Keep trains running on time and traveling in the right direction.
Have you ever been on board a cruise ship or other large vessel, meandering around the deck as it approached port? If so, you probably saw a small boat approach and a person jump aboard. The person who just arrived is the Ship Pilot, and he or she is an expert in the waters you are about to travel through.
Ship navigation has plenty of challenges, but when entering a harbor or port, those challenges multiply. A Ship Pilot’s job is to advise the Captain about speed and direction. It’s like being a fishing guide. Ship Pilots know the area, have a visual map of the underwater dangers, and obsessively scour weather and current charts to find out about news that could affect the safe arrival of the ship.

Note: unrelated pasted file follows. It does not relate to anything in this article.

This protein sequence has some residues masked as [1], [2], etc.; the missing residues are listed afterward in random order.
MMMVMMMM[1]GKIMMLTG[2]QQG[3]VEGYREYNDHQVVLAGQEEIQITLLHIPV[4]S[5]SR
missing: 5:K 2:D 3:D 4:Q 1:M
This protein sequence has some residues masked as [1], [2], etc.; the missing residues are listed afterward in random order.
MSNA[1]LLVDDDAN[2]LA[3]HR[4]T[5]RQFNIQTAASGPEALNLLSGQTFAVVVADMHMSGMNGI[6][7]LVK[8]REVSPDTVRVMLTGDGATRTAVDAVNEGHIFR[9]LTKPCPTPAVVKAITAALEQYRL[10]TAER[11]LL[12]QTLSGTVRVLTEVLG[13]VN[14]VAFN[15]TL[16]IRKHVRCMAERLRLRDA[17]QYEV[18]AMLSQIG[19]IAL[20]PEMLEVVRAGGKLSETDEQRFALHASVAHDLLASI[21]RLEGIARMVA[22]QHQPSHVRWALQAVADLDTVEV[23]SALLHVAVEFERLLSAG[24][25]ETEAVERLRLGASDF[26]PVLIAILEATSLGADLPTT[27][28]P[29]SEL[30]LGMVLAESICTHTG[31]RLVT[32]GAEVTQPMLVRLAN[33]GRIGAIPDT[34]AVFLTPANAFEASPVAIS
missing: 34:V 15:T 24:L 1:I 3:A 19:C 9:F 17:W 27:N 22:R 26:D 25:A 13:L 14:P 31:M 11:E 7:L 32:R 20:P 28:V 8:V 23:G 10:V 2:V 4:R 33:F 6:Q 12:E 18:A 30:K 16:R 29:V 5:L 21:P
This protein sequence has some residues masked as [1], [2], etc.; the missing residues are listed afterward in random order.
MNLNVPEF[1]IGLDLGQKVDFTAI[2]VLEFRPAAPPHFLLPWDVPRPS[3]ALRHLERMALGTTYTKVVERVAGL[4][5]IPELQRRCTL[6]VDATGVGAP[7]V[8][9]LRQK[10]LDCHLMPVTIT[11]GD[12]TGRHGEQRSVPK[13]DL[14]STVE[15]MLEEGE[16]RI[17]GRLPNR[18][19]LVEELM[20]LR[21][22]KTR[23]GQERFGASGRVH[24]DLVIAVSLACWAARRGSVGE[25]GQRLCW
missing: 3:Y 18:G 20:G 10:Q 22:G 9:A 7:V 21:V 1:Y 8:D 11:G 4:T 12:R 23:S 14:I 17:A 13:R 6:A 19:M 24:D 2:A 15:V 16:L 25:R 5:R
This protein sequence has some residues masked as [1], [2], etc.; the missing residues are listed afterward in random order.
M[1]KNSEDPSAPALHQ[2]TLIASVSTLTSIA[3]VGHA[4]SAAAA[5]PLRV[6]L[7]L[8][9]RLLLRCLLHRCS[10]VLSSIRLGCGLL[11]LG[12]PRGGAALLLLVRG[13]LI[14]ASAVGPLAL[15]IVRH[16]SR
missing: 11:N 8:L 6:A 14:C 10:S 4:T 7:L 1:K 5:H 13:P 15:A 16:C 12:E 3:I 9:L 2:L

Docking a large ship requires a precise command of the controls, but also an understanding of what is below the vessel. You know how the sandbar shifted during last night’s storm, and how the recent rainfalls affected the water level. You advise the Captain about the currents, water depth, and tides. While doing this, you maintain contact with those on land so that the tugboats, docking crews, and other maritime helpers are ready for your arrival.
When the ship departs, you might also assist the Captain in navigating back out of port. This job requires constant attention to weather and tides. You read charts, evaluate reports, and study currents. To safely deliver people and cargo to and from port, you use good judgment, quick decision making skills, and critical thinking.